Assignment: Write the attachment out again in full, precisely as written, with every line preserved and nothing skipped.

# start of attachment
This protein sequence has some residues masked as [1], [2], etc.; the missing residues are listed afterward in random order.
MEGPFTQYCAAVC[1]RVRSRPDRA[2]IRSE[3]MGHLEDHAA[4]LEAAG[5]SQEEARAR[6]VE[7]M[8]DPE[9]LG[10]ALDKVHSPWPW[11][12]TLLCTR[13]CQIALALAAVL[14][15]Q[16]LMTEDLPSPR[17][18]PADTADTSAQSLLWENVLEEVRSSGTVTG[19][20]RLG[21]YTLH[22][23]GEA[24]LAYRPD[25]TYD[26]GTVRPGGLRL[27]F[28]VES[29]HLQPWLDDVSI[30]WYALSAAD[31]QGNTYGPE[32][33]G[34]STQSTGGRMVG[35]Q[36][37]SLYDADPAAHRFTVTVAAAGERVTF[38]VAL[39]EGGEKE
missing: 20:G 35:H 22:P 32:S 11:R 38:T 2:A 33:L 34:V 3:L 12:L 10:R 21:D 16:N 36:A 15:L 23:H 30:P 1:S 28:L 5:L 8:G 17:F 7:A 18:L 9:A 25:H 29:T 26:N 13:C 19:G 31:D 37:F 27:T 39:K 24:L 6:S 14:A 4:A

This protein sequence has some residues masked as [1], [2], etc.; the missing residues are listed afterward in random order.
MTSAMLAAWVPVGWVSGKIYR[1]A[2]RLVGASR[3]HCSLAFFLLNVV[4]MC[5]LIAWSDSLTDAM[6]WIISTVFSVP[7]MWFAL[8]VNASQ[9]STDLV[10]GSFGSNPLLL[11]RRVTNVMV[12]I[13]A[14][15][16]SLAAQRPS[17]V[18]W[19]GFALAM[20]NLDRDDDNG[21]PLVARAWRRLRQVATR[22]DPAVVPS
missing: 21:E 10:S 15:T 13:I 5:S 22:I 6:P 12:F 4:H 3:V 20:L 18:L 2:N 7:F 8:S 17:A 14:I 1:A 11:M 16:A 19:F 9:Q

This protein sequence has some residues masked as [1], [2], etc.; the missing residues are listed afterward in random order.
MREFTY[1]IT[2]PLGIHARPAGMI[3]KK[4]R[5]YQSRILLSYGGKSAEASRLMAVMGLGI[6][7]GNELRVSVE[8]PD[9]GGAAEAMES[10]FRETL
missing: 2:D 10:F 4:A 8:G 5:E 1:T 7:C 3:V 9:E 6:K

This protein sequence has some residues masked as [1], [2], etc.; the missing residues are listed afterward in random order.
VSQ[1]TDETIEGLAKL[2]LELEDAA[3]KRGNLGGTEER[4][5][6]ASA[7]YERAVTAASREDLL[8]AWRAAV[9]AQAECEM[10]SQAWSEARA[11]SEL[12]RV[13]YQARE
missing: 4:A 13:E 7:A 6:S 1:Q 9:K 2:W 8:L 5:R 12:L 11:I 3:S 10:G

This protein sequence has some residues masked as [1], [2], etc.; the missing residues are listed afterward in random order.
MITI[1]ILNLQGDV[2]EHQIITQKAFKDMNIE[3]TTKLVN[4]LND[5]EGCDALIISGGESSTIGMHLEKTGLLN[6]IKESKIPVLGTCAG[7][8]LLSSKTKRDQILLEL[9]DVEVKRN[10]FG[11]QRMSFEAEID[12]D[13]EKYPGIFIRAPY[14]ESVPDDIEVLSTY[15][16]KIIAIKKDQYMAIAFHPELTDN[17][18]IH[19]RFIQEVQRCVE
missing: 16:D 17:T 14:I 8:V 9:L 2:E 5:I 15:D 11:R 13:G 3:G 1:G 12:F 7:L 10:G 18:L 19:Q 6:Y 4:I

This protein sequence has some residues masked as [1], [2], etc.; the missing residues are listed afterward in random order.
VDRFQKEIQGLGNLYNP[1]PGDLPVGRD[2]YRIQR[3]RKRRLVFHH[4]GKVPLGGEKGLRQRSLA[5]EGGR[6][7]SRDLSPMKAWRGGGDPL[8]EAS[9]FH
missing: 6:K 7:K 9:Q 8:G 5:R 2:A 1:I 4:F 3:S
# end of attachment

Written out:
This protein sequence has some residues masked as [1], [2], etc.; the missing residues are listed afterward in random order.
MEGPFTQYCAAVC[1]RVRSRPDRA[2]IRSE[3]MGHLEDHAA[4]LEAAG[5]SQEEARAR[6]VE[7]M[8]DPE[9]LG[10]ALDKVHSPWPW[11][12]TLLCTR[13]CQIALALAAVL[14][15]Q[16]LMTEDLPSPR[17][18]PADTADTSAQSLLWENVLEEVRSSGTVTG[19][20]RLG[21]YTLH[22][23]GEA[24]LAYRPD[25]TYD[26]GTVRPGGLRL[27]F[28]VES[29]HLQPWLDDVSI[30]WYALSAAD[31]QGNTYGPE[32][33]G[34]STQSTGGRMVG[35]Q[36][37]SLYDADPAAHRFTVTVAAAGERVTF[38]VAL[39]EGGEKE
missing: 20:G 35:H 22:P 32:S 11:R 38:T 2:A 33:L 34:V 3:L 12:L 10:R 21:D 16:N 36:A 15:L 23:H 30:P 1:S 28:L 5:L 8:G 17:F 7:A 18:L 9:A 25:H 29:T 26:N 13:C 19:G 31:D 37:F 27:T 39:K 24:L 6:S 14:A 4:A

This protein sequence has some residues masked as [1], [2], etc.; the missing residues are listed afterward in random order.
MTSAMLAAWVPVGWVSGKIYR[1]A[2]RLVGASR[3]HCSLAFFLLNVV[4]MC[5]LIAWSDSLTDAM[6]WIISTVFSVP[7]MWFAL[8]VNASQ[9]STDLV[10]GSFGSNPLLL[11]RRVTNVMV[12]I[13]A[14][15][16]SLAAQRPS[17]V[18]W[19]GFALAM[20]NLDRDDDNG[21]PLVARAWRRLRQVATR[22]DPAVVPS
missing: 21:E 10:S 15:T 13:I 5:S 22:I 6:P 12:F 4:H 3:V 20:L 18:L 2:N 7:F 8:S 17:A 14:I 1:A 11:M 16:A 19:F 9:Q

This protein sequence has some residues masked as [1], [2], etc.; the missing residues are listed afterward in random order.
MREFTY[1]IT[2]PLGIHARPAGMI[3]KK[4]R[5]YQSRILLSYGGKSAEASRLMAVMGLGI[6][7]GNELRVSVE[8]PD[9]GGAAEAMES[10]FRETL
missing: 2:D 10:F 4:A 8:G 5:E 1:T 7:C 3:V 9:E 6:K

This protein sequence has some residues masked as [1], [2], etc.; the missing residues are listed afterward in random order.
VSQ[1]TDETIEGLAKL[2]LELEDAA[3]KRGNLGGTEER[4][5][6]ASA[7]YERAVTAASREDLL[8]AWRAAV[9]AQAECEM[10]SQAWSEARA[11]SEL[12]RV[13]YQARE
missing: 4:A 13:E 7:A 6:S 1:Q 9:K 2:W 8:L 5:R 12:L 11:I 3:S 10:G

This protein sequence has some residues masked as [1], [2], etc.; the missing residues are listed afterward in random order.
MITI[1]ILNLQGDV[2]EHQIITQKAFKDMNIE[3]TTKLVN[4]LND[5]EGCDALIISGGESSTIGMHLEKTGLLN[6]IKESKIPVLGTCAG[7][8]LLSSKTKRDQILLEL[9]DVEVKRN[10]FG[11]QRMSFEAEID[12]D[13]EKYPGIFIRAPY[14]ESVPDDIEVLSTY[15][16]KIIAIKKDQYMAIAFHPELTDN[17][18]IH[19]RFIQEVQRCVE
missing: 16:D 17:T 14:I 8:V 9:L 2:E 5:I 15:D 11:R 13:G 3:G 1:G 12:F 7:L 10:G 18:L 19:Q 6:Y 4:I

This protein sequence has some residues masked as [1], [2], etc.; the missing residues are listed afterward in random order.
VDRFQKEIQGLGNLYNP[1]PGDLPVGRD[2]YRIQR[3]RKRRLVFHH[4]GKVPLGGEKGLRQRSLA[5]EGGR[6][7]SRDLSPMKAWRGGGDPL[8]EAS[9]FH
missing: 6:K 7:K 9:Q 8:G 5:R 2:A 1:I 4:F 3:S